|Advice on crank length||coaster|
Jan 26, 2003 9:10 PM
|My current bike has a 53cm frame and came stock with 170 cranks. I'm building up a new race bike and realise that longer cranks suit my style... I'm a big gear pusher/sprinter, and I'm no spinner. My MTB is has 175's and I've tried them on a road bike before and they seem pretty good. Is that too long??? Should I go with 172.5 instead? Thanks.|
|an interesting site.||croll-duraace|
Jan 26, 2003 9:29 PM
|I was doing a little research on the same subject myself about 6 months ago...hope it helps.
|re: Advice on crank length||hfc|
Jan 27, 2003 7:19 AM
|I recently did some research myself about a month ago using the website mentioned in the other reply. I found it through a google search and it was very detailed. Unfortunately it's been renamed or something. The upshot of it was that many people, especially tall ones, need longer crank lengths than what is commonly available, usually in the order of 180 to 190 mm. Based on your frame size you're probably OK with the 175's provided your knees or hips/butt don't hurt on long rides. Another thing I learned is that small increment changes (like 2.5 mm) don't make much difference. I got a bike with 172.5 cranks and was debating a change to 175. I decided to stick with the 172.5 based on that info.|
|re: Advice on crank length||atpjunkie|
Jan 27, 2003 11:59 AM
|I'd say if you plan on doing any crits go 172.5, you'll appreciate the ground clearance.|
|Now hold on a minute!||Kerry|
Jan 27, 2003 6:00 PM
|It is generally the case that longer cranks make it harder to spin, and high cadence is the best way to minimize knee problems.
Every increment of crank length is about 2-3 rpm. Going from 170 to 175 is about 5 rpm. Spinning is more physiologically efficient, all else equal. It is also something you have to practice - you can't say "I can't spin" unless you have spent some serious time working on it, day after day over a season or two. The primary disadvantages to low cadence like you use are 1) harder to accelerate quickly starting from a lower cadence, 2) you'll have less left late in a ride, 3) risk of knee problems, and 4) you have less "turndown ratio" in your gears. If your total range of cadence is 50-60 up a steep hill to 80 on the flats, you need to have a wider range of gears to get you everywhere you want to go. If you can comfortably spin up to 110, then you can go 35 in a 53/13. If 80 is your comfortable cadence, you need a 53/11 to just go 30.
You will find no high quality data to support any particular crank length as being better than any other. This is true whether or not you correct for leg length, femur length, etc. What little research has been done on crank length suggests that people adapt to different crank lengths and there is no optimum or formula related to body proportion. On the other hand, you will find lots of anecdotal or low quality data to support all kinds of conclusions, and more theories than you can shake a stick at. A rider's response to changes in crank length is 1) highly individual, 2) dependent on riding style and the event (TT, climbing, crits, track racing, etc.), and 3) most important, highly adaptive. This is why it is so hard to study the effect of crank length.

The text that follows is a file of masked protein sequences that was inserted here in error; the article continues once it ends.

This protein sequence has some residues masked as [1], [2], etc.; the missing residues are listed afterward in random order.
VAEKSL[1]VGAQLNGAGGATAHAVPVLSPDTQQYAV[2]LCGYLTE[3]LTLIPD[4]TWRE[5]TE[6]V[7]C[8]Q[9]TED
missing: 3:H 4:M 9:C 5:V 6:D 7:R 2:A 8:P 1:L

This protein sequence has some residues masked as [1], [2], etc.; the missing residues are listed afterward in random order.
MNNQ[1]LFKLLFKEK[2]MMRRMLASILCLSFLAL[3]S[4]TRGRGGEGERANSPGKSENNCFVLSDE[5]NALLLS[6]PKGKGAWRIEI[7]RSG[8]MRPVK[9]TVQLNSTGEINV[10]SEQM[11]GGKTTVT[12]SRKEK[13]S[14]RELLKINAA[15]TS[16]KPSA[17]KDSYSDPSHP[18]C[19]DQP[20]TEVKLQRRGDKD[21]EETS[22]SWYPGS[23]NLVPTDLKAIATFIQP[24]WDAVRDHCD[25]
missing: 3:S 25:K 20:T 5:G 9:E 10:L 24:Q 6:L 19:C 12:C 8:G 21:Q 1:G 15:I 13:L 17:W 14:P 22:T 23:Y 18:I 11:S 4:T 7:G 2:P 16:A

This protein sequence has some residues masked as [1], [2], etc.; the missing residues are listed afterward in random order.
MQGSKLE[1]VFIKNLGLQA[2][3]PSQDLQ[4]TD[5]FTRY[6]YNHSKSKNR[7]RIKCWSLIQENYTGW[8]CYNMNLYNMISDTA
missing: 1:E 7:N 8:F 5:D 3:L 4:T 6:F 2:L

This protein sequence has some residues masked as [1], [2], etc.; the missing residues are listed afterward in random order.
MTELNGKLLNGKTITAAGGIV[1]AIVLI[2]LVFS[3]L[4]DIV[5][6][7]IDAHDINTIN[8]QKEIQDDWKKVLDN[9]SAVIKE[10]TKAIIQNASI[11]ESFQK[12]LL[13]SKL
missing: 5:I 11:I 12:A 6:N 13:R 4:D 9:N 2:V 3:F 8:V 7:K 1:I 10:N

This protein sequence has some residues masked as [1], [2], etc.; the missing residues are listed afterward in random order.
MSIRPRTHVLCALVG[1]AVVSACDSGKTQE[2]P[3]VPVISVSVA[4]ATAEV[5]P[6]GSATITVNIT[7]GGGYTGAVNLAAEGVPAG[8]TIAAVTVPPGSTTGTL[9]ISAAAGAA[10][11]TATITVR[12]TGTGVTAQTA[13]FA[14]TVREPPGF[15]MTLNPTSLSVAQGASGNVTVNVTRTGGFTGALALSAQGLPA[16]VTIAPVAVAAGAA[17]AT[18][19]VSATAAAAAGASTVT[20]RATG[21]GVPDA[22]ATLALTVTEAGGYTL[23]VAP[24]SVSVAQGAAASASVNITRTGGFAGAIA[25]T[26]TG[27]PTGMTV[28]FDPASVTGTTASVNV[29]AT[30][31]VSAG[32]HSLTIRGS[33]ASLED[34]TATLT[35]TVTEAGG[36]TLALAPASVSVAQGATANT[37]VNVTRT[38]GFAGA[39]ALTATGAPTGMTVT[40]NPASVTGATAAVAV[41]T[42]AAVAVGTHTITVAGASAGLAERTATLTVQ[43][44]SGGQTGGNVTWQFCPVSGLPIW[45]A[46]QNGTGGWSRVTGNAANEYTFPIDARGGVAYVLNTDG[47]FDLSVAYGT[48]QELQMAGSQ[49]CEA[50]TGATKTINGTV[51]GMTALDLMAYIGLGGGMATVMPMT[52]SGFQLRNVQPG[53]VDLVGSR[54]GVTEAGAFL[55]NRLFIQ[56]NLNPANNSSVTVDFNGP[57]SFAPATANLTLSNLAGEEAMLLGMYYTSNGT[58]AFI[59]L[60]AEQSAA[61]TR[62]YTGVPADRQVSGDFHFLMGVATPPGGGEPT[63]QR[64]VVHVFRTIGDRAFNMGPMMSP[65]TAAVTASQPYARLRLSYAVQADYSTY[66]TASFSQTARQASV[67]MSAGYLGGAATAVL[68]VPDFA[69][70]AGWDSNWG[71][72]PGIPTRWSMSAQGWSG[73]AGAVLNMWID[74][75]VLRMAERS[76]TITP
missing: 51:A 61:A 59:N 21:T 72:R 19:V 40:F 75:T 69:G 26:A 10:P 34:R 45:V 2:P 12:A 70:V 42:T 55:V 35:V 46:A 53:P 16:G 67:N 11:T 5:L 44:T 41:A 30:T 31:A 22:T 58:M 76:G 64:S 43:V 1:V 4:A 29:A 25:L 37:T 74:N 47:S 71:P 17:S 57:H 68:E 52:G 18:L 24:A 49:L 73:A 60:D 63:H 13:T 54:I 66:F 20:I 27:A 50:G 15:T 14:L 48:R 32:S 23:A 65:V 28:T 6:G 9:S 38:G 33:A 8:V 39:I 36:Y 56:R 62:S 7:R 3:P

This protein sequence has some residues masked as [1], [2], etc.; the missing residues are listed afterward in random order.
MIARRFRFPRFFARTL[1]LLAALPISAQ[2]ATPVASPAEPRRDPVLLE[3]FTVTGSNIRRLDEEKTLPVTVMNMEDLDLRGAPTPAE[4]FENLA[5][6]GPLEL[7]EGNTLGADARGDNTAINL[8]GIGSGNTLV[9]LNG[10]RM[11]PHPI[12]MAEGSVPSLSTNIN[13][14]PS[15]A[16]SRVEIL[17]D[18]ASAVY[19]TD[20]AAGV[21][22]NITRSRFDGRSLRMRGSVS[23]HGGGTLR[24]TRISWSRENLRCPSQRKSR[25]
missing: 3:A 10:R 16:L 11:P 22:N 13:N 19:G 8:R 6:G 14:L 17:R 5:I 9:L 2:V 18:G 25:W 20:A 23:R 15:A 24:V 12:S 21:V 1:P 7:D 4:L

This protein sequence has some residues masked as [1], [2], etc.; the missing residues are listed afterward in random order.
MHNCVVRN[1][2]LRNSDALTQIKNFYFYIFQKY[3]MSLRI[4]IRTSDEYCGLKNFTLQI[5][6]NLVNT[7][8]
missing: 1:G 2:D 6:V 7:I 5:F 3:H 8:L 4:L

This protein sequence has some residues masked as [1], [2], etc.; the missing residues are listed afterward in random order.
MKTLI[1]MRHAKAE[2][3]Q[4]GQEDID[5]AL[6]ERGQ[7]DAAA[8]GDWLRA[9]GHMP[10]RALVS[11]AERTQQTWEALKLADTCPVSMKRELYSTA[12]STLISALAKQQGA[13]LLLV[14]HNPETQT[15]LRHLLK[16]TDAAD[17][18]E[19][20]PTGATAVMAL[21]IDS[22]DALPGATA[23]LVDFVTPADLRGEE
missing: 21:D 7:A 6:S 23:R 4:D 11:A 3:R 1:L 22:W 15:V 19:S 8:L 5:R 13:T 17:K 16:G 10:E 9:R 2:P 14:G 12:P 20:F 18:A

The short answer is: if it feels better and measures faster, do it. If it doesn't feel better but measures faster, maybe you should do it and hope to adapt. And even if it doesn't measure faster, you may adapt and get faster. Simple, eh? NOTE: measures faster means repeat timed distances on different days in different weather, not just "faster on my nightly ride" which can be masked by the effects of weather, fatigue, and the placebo effect of riding on "faster" equipment.
|Reduced to basic physics,||micha|
Jan 27, 2003 7:00 PM
|crank length is this: longer cranks give you more leverage at the price of a larger circumference of the pedaling circle. Using basic torque arithmetic (assuming we're pedaling circles and generating torque, not just downward force), a trained cyclist able to pedal such circles gains nothing with longer cranks in general road racing.
However, if you're a dude trundling down to the local pub on your one-speed 40-pound coaster brake special stomping the pedals from 1 to 3 o'clock at a 30 rpm cadence, longer cranks will definitely help you out.
In the real world, the best crank length is probably the one you've been using comfortably for the last few years. The body adapts, marvelously. In my opinion, changing crank length from your norm will slow you down for at least three months, and most probably not make you any faster after that.
|re: Advice on crank length||maximum15|
Jan 28, 2003 9:39 AM
|I have to agree with the "if it feels right" and "the body adapts" advice. My first road bike (3 years old) had 175mm cranks. When I got that bike, I didn't even know cranks came in different lenghts. Recently, I picked up an old Bianchi with 167.5mm cranks. I love the Bianchi and it rides fine, but I am changing the cranks to 175mm because I can tell the difference in the crank length. It isn't uncomfortable, it just feels different and I notice it. There is no difference in my cadance or speed with the two bikes, just a different feel while pedaling and I like the one I am most used to.|| |